Choirmasters love it when God says, “Here, my child, sing this anthem or hymn this week.”
God’s directions or desires are not always so completely obvious, which is why I maintain that God expects us to use our intellect when seeking God’s will.
One old priest friend in my life used to begin his seasonal confirmation instruction classes by saying at the very first meeting, “When you come to the Episcopal Church, don’t check your brain at the door!” Good advice.
I enjoy wrestling with our lectionary readings, rich that they are, brainstorming congregational hymns, choral music and organ literature that will bring to life the spoken and preached word that is also centered around these thematic readings.
However, occasionally something pops up through the readings in which God is saying, “Here, sing this.” Okay.
Everyone loves the Psalms, and this Sunday’s example is a great one. Who can refute
The heavens declare the glory of God,
and the firmament shows his handiwork.
“Franz Josef Haydn just happened to write a chorus using this text for his oratorio The Creation. It makes a lovely choral anthem, so why don’t you sing it this Sunday?” Okay, thanks.
Franz Josef Haydn (1734-1809) composed his oratorio The Creation between 1797-1798. Many musical scholars consider it to be his opus maximum. The work celebrates and depicts the creation from the Book of Genesis and is organized in three sections for chorus and soloists: In Part I and Part II, the soloists are the voices of three angels, Gabriel (soprano), Uriel (tenor) and Raphael (bass). In Part III, the bass and soprano soloists represent Adam and Eve.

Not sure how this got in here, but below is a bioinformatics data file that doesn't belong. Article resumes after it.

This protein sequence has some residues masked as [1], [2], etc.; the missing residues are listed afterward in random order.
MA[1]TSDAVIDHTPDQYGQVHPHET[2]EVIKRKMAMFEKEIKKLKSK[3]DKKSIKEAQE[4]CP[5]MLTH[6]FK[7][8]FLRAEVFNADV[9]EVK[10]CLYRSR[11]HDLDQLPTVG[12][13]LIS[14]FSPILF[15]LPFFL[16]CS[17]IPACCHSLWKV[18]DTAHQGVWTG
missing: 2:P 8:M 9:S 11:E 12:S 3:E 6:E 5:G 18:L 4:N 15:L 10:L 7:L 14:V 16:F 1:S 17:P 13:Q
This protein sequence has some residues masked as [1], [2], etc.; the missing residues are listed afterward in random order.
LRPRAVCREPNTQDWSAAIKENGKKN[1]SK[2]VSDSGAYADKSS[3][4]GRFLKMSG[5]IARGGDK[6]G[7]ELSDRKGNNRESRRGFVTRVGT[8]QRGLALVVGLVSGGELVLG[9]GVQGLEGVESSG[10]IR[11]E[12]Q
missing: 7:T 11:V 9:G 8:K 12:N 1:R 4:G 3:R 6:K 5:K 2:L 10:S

Adding just a couple more verses and giving these words over to Gabriel, Uriel and Raphael, Haydn managed to compose some nineteen pages of glorious music.
One day tells its tale to another,
and one night imparts knowledge to another.
Their sound has gone out into all lands,
and their message to the ends of the world.
(Psalm 19:2, 4)
Haydn, Handel, Bach, Beethoven, Mozart and many others have done this same sort of thing throughout the centuries. For his closing section of the last movement of Messiah, Handel managed to write seven pages of fugue using only the word “Amen.”
Three of our own Parish Choir angels, section leaders in the choir, will sing the roles of Gabriel, Uriel, and Raphael this Sunday morning. I am merely the grateful casting director in this effort.
“So, God, thanks for the blatantly obvious anthem selection for this Sunday. And thank you for choristers and soloists who are unafraid to tackle one of the biggies. We have had such fun resurrecting and relearning this masterpiece, and we are grateful to have this piece in our Parish Choir repertoire.”
“You’re very welcome, my son.”